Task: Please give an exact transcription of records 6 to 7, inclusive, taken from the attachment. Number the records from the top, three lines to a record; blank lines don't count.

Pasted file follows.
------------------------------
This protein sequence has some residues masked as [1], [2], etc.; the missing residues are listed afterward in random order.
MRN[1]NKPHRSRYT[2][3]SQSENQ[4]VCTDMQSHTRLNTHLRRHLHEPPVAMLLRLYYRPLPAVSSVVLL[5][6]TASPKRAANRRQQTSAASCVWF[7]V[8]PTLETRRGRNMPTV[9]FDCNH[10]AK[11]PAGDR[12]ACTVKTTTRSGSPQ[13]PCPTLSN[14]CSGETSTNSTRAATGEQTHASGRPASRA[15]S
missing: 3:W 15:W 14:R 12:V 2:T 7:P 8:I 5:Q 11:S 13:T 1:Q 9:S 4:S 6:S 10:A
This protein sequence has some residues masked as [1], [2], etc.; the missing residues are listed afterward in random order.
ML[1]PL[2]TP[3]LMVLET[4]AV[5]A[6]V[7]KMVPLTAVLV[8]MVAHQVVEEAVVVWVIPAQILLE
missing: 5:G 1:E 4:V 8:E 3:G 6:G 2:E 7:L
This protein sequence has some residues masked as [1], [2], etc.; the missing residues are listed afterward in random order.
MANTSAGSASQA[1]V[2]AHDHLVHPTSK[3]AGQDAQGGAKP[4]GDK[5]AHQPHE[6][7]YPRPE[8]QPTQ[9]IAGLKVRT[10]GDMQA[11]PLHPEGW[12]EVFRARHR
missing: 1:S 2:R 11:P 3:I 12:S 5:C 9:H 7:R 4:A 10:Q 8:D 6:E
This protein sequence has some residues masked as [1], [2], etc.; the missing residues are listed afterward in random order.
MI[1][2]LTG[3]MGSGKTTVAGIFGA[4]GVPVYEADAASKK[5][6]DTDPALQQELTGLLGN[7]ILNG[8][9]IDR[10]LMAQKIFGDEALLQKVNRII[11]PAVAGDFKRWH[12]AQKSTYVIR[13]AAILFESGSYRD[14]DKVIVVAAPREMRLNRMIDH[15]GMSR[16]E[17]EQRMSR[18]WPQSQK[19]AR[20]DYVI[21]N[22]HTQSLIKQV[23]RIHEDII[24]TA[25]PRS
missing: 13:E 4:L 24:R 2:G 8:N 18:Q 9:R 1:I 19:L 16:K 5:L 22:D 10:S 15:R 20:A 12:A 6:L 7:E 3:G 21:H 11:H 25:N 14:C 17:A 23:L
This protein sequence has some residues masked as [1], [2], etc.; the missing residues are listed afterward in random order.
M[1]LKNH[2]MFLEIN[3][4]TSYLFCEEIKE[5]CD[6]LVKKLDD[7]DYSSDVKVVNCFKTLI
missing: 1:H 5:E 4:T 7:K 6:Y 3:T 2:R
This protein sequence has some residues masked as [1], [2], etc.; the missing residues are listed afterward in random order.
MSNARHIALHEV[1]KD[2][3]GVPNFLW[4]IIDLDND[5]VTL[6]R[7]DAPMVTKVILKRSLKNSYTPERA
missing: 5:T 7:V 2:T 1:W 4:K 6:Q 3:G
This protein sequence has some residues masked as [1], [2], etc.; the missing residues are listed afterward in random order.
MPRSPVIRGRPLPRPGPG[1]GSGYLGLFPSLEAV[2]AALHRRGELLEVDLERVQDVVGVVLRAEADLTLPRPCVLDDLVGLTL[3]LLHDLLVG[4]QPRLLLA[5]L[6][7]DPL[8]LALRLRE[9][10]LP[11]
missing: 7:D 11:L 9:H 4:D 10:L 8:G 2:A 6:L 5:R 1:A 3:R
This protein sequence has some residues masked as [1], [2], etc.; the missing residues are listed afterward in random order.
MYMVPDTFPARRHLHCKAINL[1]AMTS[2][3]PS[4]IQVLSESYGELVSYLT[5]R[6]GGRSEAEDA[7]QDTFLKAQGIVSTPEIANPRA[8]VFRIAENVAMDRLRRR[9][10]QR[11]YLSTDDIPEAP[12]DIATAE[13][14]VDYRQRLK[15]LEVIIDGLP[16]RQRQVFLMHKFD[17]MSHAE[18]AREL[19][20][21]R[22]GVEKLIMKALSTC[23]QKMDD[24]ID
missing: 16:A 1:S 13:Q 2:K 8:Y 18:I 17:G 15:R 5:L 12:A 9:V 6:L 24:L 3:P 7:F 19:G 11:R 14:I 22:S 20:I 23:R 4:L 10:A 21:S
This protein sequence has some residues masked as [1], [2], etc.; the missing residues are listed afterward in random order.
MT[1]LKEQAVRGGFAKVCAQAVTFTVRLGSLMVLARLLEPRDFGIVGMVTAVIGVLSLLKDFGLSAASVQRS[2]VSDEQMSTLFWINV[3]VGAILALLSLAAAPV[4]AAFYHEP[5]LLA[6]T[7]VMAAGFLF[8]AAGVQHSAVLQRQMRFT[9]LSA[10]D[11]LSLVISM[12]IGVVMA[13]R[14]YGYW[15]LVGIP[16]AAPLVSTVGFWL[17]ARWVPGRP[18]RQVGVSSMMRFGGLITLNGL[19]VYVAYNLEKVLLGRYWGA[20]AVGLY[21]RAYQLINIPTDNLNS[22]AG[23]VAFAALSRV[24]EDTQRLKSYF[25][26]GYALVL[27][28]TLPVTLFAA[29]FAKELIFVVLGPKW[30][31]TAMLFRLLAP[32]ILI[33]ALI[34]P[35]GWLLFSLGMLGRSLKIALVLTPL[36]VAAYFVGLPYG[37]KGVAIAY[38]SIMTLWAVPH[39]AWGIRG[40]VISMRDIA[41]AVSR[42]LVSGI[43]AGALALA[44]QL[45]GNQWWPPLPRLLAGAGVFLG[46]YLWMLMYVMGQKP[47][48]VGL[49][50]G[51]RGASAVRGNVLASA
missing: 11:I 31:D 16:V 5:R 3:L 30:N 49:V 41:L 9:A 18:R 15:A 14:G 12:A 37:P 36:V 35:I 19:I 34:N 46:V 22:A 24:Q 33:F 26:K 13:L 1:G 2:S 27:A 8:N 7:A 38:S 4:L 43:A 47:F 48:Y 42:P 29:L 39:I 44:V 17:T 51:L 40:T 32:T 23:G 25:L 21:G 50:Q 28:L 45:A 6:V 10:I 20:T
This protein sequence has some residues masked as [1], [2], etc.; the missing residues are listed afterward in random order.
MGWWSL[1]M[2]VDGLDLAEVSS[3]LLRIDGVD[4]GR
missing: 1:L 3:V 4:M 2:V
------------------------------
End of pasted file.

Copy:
This protein sequence has some residues masked as [1], [2], etc.; the missing residues are listed afterward in random order.
MSNARHIALHEV[1]KD[2][3]GVPNFLW[4]IIDLDND[5]VTL[6]R[7]DAPMVTKVILKRSLKNSYTPERA
missing: 5:T 7:V 2:T 1:W 4:K 6:Q 3:G
This protein sequence has some residues masked as [1], [2], etc.; the missing residues are listed afterward in random order.
MPRSPVIRGRPLPRPGPG[1]GSGYLGLFPSLEAV[2]AALHRRGELLEVDLERVQDVVGVVLRAEADLTLPRPCVLDDLVGLTL[3]LLHDLLVG[4]QPRLLLA[5]L[6][7]DPL[8]LALRLRE[9][10]LP[11]
missing: 7:D 11:L 9:H 4:D 10:L 8:G 2:A 6:L 5:R 1:A 3:R